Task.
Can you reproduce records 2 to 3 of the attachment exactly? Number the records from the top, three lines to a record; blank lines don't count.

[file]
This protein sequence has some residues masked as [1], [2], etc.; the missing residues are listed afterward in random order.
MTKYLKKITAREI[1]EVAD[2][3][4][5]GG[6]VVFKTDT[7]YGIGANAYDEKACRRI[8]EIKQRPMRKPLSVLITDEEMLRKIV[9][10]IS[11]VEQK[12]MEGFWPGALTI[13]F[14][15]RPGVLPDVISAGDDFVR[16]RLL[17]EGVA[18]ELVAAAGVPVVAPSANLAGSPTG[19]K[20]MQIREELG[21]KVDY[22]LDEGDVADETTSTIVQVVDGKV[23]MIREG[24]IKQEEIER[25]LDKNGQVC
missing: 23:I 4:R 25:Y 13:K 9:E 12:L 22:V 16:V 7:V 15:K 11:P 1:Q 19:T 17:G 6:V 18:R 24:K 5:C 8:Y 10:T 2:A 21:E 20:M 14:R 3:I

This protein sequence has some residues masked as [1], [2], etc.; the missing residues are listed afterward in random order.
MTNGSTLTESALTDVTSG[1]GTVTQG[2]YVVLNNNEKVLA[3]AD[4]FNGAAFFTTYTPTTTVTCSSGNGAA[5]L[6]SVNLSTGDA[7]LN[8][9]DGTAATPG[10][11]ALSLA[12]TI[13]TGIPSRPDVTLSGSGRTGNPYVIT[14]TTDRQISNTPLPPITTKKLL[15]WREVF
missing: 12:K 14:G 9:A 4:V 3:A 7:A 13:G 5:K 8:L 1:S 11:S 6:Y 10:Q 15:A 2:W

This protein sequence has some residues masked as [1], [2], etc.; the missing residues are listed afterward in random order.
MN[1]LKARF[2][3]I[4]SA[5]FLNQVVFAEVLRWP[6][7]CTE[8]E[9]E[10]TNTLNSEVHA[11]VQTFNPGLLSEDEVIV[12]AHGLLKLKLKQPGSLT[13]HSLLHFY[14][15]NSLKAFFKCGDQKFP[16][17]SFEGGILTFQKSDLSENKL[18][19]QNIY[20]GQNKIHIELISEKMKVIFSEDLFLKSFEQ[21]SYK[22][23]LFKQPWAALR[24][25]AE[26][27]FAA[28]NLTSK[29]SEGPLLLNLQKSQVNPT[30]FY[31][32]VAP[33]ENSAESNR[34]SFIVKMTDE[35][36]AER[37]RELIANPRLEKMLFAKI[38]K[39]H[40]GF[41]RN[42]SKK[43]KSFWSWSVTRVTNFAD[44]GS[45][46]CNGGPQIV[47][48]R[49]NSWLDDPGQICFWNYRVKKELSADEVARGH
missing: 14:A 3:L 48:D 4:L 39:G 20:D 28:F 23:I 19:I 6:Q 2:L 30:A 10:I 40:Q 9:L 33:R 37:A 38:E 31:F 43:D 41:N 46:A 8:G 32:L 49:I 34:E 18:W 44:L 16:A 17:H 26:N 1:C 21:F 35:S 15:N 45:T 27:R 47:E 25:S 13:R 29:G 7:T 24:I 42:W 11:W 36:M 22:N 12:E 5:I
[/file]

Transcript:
This protein sequence has some residues masked as [1], [2], etc.; the missing residues are listed afterward in random order.
MTNGSTLTESALTDVTSG[1]GTVTQG[2]YVVLNNNEKVLA[3]AD[4]FNGAAFFTTYTPTTTVTCSSGNGAA[5]L[6]SVNLSTGDA[7]LN[8][9]DGTAATPG[10][11]ALSLA[12]TI[13]TGIPSRPDVTLSGSGRTGNPYVIT[14]TTDRQISNTPLPPITTKKLL[15]WREVF
missing: 12:K 14:G 9:A 4:V 3:A 7:A 13:G 5:K 8:L 1:S 11:S 6:Y 10:Q 15:A 2:W

This protein sequence has some residues masked as [1], [2], etc.; the missing residues are listed afterward in random order.
MN[1]LKARF[2][3]I[4]SA[5]FLNQVVFAEVLRWP[6][7]CTE[8]E[9]E[10]TNTLNSEVHA[11]VQTFNPGLLSEDEVIV[12]AHGLLKLKLKQPGSLT[13]HSLLHFY[14][15]NSLKAFFKCGDQKFP[16][17]SFEGGILTFQKSDLSENKL[18][19]QNIY[20]GQNKIHIELISEKMKVIFSEDLFLKSFEQ[21]SYK[22][23]LFKQPWAALR[24][25]AE[26][27]FAA[28]NLTSK[29]SEGPLLLNLQKSQVNPT[30]FY[31][32]VAP[33]ENSAESNR[34]SFIVKMTDE[35][36]AER[37]RELIANPRLEKMLFAKI[38]K[39]H[40]GF[41]RN[42]SKK[43]KSFWSWSVTRVTNFAD[44]GS[45][46]CNGGPQIV[47][48]R[49]NSWLDDPGQICFWNYRVKKELSADEVARGH
missing: 14:A 3:L 48:D 4:L 39:G 20:D 28:F 23:I 19:I 6:Q 2:L 30:A 10:I 40:Q 9:L 33:R 37:A 38:E 31:F 43:D 41:N 46:A 8:G 32:L 49:I 34:E 18:W 44:L 16:A 17:H 26:N 1:C 21:F 35:S 15:N 45:T 27:R 47:E 25:S 13:R 29:G 7:T 24:I 42:W 11:W 36:M 22:N 12:E 5:I